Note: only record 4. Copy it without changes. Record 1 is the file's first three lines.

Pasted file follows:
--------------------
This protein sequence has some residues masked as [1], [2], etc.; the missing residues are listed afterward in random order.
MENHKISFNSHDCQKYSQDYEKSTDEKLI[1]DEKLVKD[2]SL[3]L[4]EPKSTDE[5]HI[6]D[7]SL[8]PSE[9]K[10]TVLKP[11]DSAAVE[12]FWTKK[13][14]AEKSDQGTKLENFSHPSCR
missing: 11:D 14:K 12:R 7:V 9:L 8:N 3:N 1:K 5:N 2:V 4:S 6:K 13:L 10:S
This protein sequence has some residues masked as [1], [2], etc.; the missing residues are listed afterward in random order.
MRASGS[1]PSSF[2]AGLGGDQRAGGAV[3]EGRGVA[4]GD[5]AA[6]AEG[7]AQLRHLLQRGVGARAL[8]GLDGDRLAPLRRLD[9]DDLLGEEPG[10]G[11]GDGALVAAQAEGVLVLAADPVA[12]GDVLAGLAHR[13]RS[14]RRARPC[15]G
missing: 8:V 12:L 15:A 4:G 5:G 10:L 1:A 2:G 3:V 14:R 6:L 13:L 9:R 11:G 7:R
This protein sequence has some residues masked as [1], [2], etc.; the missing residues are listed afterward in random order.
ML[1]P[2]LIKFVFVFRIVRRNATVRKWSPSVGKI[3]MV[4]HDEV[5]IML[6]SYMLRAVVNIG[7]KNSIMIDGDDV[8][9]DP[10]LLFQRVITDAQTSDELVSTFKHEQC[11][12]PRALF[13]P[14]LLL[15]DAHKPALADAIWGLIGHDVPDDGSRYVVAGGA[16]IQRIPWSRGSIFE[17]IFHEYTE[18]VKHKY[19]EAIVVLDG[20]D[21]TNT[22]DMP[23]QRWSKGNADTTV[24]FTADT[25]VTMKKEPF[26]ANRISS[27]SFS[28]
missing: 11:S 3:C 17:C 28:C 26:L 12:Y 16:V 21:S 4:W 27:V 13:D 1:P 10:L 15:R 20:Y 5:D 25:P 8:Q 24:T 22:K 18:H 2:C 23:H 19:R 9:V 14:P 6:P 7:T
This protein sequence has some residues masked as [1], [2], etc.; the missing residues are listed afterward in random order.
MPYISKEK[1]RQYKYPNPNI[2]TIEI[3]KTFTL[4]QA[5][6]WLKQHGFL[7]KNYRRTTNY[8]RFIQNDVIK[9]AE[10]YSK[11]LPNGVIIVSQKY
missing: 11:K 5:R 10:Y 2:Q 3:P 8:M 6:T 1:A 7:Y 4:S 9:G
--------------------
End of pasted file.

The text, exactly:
This protein sequence has some residues masked as [1], [2], etc.; the missing residues are listed afterward in random order.
MPYISKEK[1]RQYKYPNPNI[2]TIEI[3]KTFTL[4]QA[5][6]WLKQHGFL[7]KNYRRTTNY[8]RFIQNDVIK[9]AE[10]YSK[11]LPNGVIIVSQKY
missing: 11:K 5:R 10:Y 2:Q 3:P 8:M 6:T 1:A 7:Y 4:S 9:G